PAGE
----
My computer died several weeks ago. And with the current Covid-19 pandemic, everything took a long time to get fixed. My main worry was not about the computer but its contents- my files. I doubted whether my Time Machine was working or if my cloud backup was complete. It did not help that my password management app Splash ID had a bug that sent me to an endless loop of “enter your new password”. And that their customer support after a lot of email exchanges, just put the blame on me… that I forgot my password when in reality I just changed it in the app.

Anyway, the uncertainty ended when my computer was returned to me with brand new disks. It meant that anything in that computer was lost and I had to rely on my backups. I am very thankful to have used an Apple product, because in the absence of my passwords, I am still able to access my emails since they (and the settings) are saved in iCloud. It made life a teeny bit easier. I’ve been downloading my backup data, reorganising my files and the most time consuming of all is reorganising my 10+ terabytes of photographs in Lightroom because my old catalog was gone after the reinstall.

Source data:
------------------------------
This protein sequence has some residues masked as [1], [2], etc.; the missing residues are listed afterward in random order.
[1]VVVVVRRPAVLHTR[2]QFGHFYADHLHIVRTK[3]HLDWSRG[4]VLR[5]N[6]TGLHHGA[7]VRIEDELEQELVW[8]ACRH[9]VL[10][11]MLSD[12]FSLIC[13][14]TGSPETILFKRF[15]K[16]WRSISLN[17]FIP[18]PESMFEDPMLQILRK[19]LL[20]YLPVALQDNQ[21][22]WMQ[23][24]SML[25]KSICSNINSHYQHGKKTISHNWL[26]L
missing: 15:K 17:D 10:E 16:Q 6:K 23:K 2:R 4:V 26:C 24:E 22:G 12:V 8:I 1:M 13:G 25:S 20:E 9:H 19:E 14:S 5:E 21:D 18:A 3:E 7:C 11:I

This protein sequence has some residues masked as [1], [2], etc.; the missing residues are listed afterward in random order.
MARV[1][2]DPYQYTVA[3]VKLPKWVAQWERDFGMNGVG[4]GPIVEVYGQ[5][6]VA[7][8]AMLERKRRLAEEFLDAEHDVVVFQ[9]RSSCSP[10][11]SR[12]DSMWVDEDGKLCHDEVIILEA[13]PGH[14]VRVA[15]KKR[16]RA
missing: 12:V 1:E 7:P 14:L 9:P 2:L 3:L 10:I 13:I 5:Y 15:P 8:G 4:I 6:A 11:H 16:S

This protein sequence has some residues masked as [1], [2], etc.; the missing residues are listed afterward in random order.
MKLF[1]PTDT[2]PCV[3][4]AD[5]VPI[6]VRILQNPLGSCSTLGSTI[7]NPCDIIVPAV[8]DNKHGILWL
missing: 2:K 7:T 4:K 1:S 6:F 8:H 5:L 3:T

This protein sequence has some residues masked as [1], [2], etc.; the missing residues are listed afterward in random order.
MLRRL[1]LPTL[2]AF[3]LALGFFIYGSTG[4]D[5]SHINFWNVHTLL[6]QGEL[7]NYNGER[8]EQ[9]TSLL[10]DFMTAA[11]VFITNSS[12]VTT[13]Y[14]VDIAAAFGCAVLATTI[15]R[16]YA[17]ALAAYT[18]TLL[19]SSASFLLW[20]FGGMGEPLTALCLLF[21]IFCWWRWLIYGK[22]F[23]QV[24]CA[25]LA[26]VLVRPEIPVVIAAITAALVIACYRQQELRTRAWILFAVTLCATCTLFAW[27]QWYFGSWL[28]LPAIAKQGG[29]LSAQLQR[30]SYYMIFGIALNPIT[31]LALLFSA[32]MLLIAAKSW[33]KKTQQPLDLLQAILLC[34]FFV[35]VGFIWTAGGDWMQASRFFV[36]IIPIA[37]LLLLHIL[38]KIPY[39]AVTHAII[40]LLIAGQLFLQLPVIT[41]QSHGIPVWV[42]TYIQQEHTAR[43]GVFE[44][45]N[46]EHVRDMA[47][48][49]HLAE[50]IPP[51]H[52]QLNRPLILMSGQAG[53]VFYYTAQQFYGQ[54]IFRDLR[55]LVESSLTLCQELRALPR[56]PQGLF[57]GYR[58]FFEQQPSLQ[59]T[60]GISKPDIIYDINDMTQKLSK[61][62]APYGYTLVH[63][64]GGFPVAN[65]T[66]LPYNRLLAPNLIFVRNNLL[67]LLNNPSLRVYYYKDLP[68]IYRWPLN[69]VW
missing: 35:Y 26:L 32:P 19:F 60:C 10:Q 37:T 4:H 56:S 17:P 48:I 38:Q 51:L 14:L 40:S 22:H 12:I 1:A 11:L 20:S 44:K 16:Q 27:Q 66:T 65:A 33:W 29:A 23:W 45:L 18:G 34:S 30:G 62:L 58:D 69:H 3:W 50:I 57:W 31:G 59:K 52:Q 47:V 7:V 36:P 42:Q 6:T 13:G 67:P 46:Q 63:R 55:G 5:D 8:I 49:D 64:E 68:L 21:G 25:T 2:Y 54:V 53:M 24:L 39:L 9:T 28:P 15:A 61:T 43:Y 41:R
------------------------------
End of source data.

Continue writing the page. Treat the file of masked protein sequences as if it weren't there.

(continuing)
This experience reminded me to prioritise on protecting my data. Whether it’s the photographs, the documents, the apps… every single one that I use are important to me.

From this experience here are my tips on protecting your data.

  1. Organise your files
    You can organise them by folder, categories or whatever, sort your data according to what works for you. Just make sure you can easily find them when you search for them (without the help of you computer’s search button.
  2. Create copies
    One of the things I regretted the most after this experience is to not create a copy of an app that’s been discontinued but is still very useful to me. In order for you to not experience this kind of problem, make copies of even the installation files and store them somewhere safe. I now put several of my software installation files in my Dropbox.
  3. Keep your passwords safe
    Use a reliable password manager & write the important ones (ie. master passwords) in a notebook and put in your safe. A reliable password manager is 1Password as well as those often mentioned in tech magazines/blogs, the unreliable one is Splash ID.
  4. Backup in different ways
    Have an external drive locally to back your data and use one of those cloud services available on subscription. I use Backblaze. It is affordable with unlimited space (my current backup is 10terabytes) and easy to use. For the full backup, my Dropbox space is too limited that’s why I only use it for software or to share files with friends. If you’re a Mac/iPhone user like me, do not underestimate the power of your iCloud. It saved me a lot of hassle when I lost access to my passwords.

Here’s more. Do you know that you can use Flickr to backup your photos? And if you have a google account, you also have several Gigs of space via Google Drive.